State of the elements inside the RemoteFrame is preserved, even when unmounted.

Missing RemoteFramesProvider

If there is no RemoteFramesProvider in the tree before the RemoteFrame, the content of RemoteFrame will just be rendered in place.

Context

For the React.context to be propagated to the new tree, you have to manually specify what props of the context you want to propagate:

import React, { Component } from 'react'
import PropTypes from 'prop-types'
import { getContext, withContext } from 'recompose'
import {
  RemoteFrame,
  RemoteFramesProvider
} from '@klarna/remote-frames'

const Dialog1 = getContext({ content1: PropTypes.string })(({content1}) => <article>
  <h2>{content1}</h2>
</article>)

const Dialog2 = getContext({ content2: PropTypes.string })(({content2}) => <section>
  <h3>{content2}</h3>
</section>)


const App = withContext(
  {
    content1: PropTypes.string,
    content2: PropTypes.string,
  },
  () => ({
    content1: 'Hello Dialog 1',
    content2: 'Hello Dialog 2',
  })
)(() => {
  return <RemoteFramesProvider
    contextTypes={{
      content1: PropTypes.string,
    }}
    targetDomElement={Promise.resolve(
      document.getElementById('dialogs-node')
    )}>
    <div>
      <h1>App that demonstrates remote-frames</h1>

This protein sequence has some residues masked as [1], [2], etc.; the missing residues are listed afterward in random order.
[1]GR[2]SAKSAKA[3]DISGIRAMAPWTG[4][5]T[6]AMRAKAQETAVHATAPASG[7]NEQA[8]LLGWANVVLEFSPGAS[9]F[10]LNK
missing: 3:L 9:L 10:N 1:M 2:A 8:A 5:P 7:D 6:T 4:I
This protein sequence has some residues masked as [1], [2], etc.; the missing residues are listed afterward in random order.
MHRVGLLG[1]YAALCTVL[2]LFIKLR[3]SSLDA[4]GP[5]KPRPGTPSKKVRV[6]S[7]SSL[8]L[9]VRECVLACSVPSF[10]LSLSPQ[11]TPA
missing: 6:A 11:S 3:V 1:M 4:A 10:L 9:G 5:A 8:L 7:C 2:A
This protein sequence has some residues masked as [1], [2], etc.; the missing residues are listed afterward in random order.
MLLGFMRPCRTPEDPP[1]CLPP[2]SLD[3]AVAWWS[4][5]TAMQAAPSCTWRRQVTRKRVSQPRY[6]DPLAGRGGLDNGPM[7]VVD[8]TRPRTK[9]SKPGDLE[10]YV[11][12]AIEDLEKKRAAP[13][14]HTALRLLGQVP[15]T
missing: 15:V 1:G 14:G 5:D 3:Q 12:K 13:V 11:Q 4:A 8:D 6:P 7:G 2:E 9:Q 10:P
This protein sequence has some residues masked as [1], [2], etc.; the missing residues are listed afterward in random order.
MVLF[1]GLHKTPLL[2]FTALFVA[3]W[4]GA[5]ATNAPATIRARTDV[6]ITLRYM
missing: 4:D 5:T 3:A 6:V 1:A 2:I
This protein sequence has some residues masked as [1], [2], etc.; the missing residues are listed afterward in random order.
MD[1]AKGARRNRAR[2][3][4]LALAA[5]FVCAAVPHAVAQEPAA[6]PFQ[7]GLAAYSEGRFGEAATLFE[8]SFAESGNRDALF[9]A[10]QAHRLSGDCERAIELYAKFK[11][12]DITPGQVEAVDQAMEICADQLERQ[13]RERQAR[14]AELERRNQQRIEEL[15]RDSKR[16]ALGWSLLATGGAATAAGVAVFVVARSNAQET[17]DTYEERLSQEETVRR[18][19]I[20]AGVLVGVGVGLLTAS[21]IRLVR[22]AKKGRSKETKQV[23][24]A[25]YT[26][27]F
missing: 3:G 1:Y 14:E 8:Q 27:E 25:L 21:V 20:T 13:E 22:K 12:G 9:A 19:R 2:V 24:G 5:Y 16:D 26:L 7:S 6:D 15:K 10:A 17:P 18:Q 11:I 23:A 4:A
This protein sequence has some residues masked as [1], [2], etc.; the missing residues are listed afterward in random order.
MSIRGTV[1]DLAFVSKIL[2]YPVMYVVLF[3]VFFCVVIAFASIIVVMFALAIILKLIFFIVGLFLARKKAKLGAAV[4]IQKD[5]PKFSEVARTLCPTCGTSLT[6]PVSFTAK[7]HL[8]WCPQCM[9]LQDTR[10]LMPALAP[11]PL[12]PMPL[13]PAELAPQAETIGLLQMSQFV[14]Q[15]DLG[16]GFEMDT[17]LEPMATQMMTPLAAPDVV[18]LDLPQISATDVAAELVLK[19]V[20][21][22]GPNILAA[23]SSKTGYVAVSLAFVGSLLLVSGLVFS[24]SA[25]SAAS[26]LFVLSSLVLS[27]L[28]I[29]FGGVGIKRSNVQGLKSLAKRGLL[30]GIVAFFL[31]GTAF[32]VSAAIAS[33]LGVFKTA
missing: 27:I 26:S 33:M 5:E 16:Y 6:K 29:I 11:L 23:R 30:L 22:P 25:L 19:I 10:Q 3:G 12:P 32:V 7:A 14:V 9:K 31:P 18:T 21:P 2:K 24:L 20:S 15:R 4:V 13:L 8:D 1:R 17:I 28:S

<button
        onClick={() => this.setState({
          showDialog1: !showDialog1
        })}>
        {showDialog1 ? 'Hide Dialog 1' : 'Show Dialog 1'}
      </button>

      <button
        onClick={() => this.setState({
          showDialog2: !showDialog1
        })}>
        {showDialog2 ? 'Hide Dialog 2' : 'Show Dialog 2'}
      </button>

      <RemoteFrame>
        <Dialog1 />
      </RemoteFrame>

      <RemoteFrame
        contextTypes={{
          content2: PropTypes.string,
        }}>
        <Dialog2 />
      </RemoteFrame>
    </div>
  </RemoteFramesProvider>
})

render(
  <App />,
  document.getElementById('main-content-node')
)

Callbacks on RemoteFramesProvider

Two callbacks are available on RemoteFramesProvider:

  • onFrameAdded: gets called whenever another frame is added to the stack
  • onNoFrames: gets called whenever all frames are removed from the stack
  • onFrameRemoved: gets called whenever a frame is removed from the stack

Passing the targetDomElement

The targetDomElement used to render the new React tree can be passed directly to the RemoteFramesProvider as a prop, or it can be passed as a Promise, allowing you to wait until the targetDomElement is available (for example if it is rendered in another window).

Frames stacked before the targetDomElement is available will be queued, so you will not lose any information.

Wrapping into wrapperComponent

The wrapperComponent (alongside with wrapperComponentProps) used to wrap GlobalTarget into HOC (for example if it is needed to wrap everything into ThemeProvider, etc.).

<RemoteFramesProvider
  targetDomElement={document.getElementById('dialogs-node')}
  wrapperComponent={ThemeProvider}
  wrapperComponentProps={{ value: themeName }}>

If you find any bugs or have a feature request, please open an issue on github!

The npm package download data comes from npm's download counts api and package details come from npms.io.